I would like to submit to your consideration a couple of thougths about death. It seems to me that the big question in the hard problem is to know if conciousness is a property of highly organized matter (the brain) or a property of the universe (i.e. time, space, matter/energy) accesed to by the brain. In the first case conciousness is a unique phenomenon, or event, in the history of Universe, and thus, it cannot be repeated. In the second, there is a possibility that a given conciousness is re-accessed by another "brain" (or a system with the analogous properties) and thus there may be a continuity. It seems however not plausible that memories are kept, as they are engraved in the brain. Thus, even in the event of continuity, a new persona is built...
  20. Apr 22, 2004 #19
    Hello, Al! I salute a brave biologist who is looking to expand his sphere of knowledgeable topics.
    I think when it comes to the subject of consciousness or soul, there have got to be more than two choices of properties!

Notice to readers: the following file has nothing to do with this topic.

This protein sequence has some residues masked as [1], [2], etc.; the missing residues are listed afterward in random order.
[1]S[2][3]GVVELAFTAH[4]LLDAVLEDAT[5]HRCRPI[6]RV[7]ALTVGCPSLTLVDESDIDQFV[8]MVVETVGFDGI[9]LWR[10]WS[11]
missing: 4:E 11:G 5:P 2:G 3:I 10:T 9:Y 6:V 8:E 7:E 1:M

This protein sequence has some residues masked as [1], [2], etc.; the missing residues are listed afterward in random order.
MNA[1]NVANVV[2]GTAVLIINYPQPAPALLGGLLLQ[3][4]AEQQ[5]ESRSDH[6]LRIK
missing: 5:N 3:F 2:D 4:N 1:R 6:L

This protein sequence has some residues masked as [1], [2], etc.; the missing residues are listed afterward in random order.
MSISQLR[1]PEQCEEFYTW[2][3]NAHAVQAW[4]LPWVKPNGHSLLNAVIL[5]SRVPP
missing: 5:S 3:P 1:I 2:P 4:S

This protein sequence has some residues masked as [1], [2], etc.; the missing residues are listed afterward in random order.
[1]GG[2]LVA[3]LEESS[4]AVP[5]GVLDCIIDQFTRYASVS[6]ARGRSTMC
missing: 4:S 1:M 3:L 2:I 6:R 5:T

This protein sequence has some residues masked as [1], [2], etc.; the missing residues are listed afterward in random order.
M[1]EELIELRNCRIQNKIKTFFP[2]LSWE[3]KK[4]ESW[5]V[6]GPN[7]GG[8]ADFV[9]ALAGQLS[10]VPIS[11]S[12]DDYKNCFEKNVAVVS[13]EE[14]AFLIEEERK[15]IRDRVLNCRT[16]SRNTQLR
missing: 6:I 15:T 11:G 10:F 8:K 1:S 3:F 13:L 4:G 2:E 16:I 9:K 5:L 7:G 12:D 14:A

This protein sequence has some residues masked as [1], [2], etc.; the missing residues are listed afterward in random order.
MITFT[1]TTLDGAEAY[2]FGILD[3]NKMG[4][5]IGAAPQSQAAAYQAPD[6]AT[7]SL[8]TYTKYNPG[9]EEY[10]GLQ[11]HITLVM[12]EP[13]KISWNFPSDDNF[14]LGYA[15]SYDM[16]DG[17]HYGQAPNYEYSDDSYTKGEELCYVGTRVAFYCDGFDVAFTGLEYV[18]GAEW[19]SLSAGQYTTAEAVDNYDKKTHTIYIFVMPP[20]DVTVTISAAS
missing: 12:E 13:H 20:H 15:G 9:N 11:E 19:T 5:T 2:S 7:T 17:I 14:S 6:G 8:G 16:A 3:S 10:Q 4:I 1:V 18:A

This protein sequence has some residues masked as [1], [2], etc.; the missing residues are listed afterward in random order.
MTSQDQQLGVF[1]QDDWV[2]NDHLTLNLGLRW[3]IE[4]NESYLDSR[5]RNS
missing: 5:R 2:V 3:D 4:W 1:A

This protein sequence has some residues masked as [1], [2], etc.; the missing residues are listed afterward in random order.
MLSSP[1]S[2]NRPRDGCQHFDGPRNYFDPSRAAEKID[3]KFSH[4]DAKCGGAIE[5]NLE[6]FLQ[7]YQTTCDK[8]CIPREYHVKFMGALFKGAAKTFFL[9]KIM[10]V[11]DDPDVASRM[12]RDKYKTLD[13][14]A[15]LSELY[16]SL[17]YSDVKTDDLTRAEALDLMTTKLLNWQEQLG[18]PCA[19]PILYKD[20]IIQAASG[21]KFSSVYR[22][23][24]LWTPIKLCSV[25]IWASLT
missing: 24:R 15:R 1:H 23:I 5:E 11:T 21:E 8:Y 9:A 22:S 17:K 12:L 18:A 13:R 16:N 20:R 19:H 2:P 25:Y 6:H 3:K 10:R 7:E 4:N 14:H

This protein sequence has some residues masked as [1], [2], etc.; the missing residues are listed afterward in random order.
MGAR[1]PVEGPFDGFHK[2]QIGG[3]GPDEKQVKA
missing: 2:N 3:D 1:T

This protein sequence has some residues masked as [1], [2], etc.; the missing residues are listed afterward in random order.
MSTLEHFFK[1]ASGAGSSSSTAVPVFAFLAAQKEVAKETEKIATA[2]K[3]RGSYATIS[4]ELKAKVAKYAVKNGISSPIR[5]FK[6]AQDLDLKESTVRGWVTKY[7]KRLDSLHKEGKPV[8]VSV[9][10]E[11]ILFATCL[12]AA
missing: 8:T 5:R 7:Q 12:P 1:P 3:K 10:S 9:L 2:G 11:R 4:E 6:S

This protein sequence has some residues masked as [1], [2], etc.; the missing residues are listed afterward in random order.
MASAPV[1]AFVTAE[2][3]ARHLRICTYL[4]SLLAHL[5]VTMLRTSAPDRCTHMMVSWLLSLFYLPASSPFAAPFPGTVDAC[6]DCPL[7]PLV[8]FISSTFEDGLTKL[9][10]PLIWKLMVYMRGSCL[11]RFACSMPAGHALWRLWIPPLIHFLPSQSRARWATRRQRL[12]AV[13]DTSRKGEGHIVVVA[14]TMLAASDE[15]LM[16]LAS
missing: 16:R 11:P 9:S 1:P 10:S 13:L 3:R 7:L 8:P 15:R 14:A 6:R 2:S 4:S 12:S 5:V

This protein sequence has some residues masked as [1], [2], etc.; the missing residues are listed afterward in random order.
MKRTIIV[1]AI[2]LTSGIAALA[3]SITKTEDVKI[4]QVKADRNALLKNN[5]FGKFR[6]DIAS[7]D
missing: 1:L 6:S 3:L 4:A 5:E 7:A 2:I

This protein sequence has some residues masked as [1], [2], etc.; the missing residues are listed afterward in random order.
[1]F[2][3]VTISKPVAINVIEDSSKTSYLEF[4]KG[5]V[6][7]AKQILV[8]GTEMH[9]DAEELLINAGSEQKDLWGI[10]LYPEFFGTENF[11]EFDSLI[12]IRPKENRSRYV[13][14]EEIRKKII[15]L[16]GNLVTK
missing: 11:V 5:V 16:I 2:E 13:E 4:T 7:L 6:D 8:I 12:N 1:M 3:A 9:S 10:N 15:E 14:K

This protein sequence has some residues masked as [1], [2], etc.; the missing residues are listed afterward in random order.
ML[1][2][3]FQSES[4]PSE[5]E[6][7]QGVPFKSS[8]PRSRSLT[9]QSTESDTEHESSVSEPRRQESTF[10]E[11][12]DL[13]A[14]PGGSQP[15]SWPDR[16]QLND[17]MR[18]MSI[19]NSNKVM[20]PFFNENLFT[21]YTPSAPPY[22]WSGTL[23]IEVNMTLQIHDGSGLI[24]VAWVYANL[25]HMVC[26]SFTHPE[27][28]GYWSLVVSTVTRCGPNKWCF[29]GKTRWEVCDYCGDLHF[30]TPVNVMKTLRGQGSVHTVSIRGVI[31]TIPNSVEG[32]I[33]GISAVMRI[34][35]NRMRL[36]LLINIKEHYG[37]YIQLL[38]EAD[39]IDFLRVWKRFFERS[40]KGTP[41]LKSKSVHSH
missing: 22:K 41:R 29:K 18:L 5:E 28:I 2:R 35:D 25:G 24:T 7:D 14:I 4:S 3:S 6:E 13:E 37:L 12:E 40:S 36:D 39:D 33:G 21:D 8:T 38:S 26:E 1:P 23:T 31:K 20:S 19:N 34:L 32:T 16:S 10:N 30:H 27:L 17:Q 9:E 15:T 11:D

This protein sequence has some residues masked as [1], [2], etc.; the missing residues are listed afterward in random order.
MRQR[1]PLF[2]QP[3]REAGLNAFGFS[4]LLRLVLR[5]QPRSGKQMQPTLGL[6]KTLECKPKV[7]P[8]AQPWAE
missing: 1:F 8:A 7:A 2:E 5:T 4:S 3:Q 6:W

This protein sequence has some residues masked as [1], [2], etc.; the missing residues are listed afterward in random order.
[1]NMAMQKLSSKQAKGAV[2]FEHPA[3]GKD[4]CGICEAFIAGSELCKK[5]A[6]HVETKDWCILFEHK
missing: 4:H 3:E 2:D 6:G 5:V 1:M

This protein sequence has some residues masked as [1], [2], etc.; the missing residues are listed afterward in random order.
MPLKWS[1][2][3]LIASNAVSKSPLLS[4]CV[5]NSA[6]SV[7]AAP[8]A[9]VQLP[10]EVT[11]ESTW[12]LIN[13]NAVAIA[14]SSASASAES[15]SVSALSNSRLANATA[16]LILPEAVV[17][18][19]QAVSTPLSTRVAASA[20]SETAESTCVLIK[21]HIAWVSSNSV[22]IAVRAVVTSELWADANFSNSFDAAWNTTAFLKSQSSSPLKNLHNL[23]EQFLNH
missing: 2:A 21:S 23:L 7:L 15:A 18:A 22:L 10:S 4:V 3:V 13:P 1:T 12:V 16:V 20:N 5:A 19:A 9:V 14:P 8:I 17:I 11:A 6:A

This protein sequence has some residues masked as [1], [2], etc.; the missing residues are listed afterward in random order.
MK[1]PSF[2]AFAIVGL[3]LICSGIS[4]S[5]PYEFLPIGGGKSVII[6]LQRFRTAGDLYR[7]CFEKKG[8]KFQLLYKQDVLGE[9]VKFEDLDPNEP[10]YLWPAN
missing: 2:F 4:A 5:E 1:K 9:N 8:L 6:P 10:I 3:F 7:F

Do you mean that if it is a property of the brain and your brain stays here when you're dead, consciousness can't reappear where the brain isn't? I can definitely see your point there.
    This makes sense as well. Another possibility is that the brain or any system wth the analogous properties actually restrains our consciousness from its full potential. The body, including the brain, is known to have deleterious effects on the cognitive process. I like to think that Alzheimer's victims are freed from their confusion when they are freed from the need of a biological body. Could the lack of a body be the most wonderful thing that could ever happen to a consciousness?
    I'm glad you're a biologist, Al, so you can explain to me why memories are engraved in biological matter and not in our more ethereal consciousness. Don't get too technical on me; I'm not a physicist, mathemetician, biologist or anything like that. I'm a believer in pushing the pieces of the puzzle a little closer together every day.
  21. Apr 23, 2004 #20
    Actually, there are 8 extra demensions predicted by M-theory which are higher demensions.